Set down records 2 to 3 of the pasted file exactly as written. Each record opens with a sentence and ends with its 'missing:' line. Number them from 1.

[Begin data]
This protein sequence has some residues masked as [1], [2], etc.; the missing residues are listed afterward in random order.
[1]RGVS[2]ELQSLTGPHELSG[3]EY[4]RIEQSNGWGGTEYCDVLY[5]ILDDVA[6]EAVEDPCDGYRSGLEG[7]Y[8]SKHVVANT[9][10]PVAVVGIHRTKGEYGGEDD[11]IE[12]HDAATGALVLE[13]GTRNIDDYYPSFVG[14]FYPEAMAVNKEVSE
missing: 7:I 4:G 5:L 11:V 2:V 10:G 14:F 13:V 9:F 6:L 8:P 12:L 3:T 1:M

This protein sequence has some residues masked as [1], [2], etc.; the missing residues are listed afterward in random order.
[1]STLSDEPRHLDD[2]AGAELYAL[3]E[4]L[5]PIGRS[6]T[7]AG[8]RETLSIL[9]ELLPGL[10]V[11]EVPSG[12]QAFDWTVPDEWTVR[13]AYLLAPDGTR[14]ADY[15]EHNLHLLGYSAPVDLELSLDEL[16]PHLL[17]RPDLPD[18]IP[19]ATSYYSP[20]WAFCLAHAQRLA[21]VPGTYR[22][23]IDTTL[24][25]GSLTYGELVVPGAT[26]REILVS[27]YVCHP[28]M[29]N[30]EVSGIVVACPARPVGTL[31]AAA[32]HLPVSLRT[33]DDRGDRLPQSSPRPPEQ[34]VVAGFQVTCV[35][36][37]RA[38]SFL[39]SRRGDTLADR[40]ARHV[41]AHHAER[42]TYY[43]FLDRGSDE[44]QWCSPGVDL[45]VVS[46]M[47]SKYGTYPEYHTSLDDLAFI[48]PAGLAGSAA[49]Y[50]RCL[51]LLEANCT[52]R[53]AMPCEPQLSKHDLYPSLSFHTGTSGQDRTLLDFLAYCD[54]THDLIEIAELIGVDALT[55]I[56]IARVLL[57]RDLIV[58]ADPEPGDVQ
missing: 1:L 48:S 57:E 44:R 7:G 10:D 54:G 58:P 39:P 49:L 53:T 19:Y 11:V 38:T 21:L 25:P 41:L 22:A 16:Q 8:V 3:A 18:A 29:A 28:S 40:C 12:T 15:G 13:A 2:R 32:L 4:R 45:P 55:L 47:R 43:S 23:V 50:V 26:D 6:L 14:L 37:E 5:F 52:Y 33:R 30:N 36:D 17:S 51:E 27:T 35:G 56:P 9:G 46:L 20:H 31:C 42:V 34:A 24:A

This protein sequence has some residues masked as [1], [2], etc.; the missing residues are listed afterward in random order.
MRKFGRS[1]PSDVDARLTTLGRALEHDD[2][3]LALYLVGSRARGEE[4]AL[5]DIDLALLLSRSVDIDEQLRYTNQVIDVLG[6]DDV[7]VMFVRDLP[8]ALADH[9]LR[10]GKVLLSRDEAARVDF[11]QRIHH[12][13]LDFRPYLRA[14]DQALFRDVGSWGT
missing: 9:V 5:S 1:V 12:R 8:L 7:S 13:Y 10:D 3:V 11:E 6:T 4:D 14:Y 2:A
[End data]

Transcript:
This protein sequence has some residues masked as [1], [2], etc.; the missing residues are listed afterward in random order.
[1]STLSDEPRHLDD[2]AGAELYAL[3]E[4]L[5]PIGRS[6]T[7]AG[8]RETLSIL[9]ELLPGL[10]V[11]EVPSG[12]QAFDWTVPDEWTVR[13]AYLLAPDGTR[14]ADY[15]EHNLHLLGYSAPVDLELSLDEL[16]PHLL[17]RPDLPD[18]IP[19]ATSYYSP[20]WAFCLAHAQRLA[21]VPGTYR[22][23]IDTTL[24][25]GSLTYGELVVPGAT[26]REILVS[27]YVCHP[28]M[29]N[30]EVSGIVVACPARPVGTL[31]AAA[32]HLPVSLRT[33]DDRGDRLPQSSPRPPEQ[34]VVAGFQVTCV[35][36][37]RA[38]SFL[39]SRRGDTLADR[40]ARHV[41]AHHAER[42]TYY[43]FLDRGSDE[44]QWCSPGVDL[45]VVS[46]M[47]SKYGTYPEYHTSLDDLAFI[48]PAGLAGSAA[49]Y[50]RCL[51]LLEANCT[52]R[53]AMPCEPQLSKHDLYPSLSFHTGTSGQDRTLLDFLAYCD[54]THDLIEIAELIGVDALT[55]I[56]IARVLL[57]RDLIV[58]ADPEPGDVQ
missing: 1:L 48:S 57:E 44:R 7:G 10:D 54:G 58:P 39:P 49:L 53:T 19:Y 11:V 38:T 21:L 25:P 41:L 22:A 16:Q 8:V 3:A 18:A 29:A 28:S 40:C 12:T 15:G 13:A 2:R 32:L 4:R 45:P 55:L 47:R 43:S 23:V 50:V 26:D 6:L 14:L 37:E 5:F 52:Y 33:R 30:N 36:D 17:S 51:E 27:T 35:G 56:P 9:G 46:L 20:H 31:C 42:V 34:A 24:A

This protein sequence has some residues masked as [1], [2], etc.; the missing residues are listed afterward in random order.
MRKFGRS[1]PSDVDARLTTLGRALEHDD[2][3]LALYLVGSRARGEE[4]AL[5]DIDLALLLSRSVDIDEQLRYTNQVIDVLG[6]DDV[7]VMFVRDLP[8]ALADH[9]LR[10]GKVLLSRDEAARVDF[11]QRIHH[12][13]LDFRPYLRA[14]DQALFRDVGSWGT
missing: 9:V 5:S 1:V 12:R 8:L 7:S 13:Y 10:D 3:V 11:E 6:T 4:D 14:Y 2:A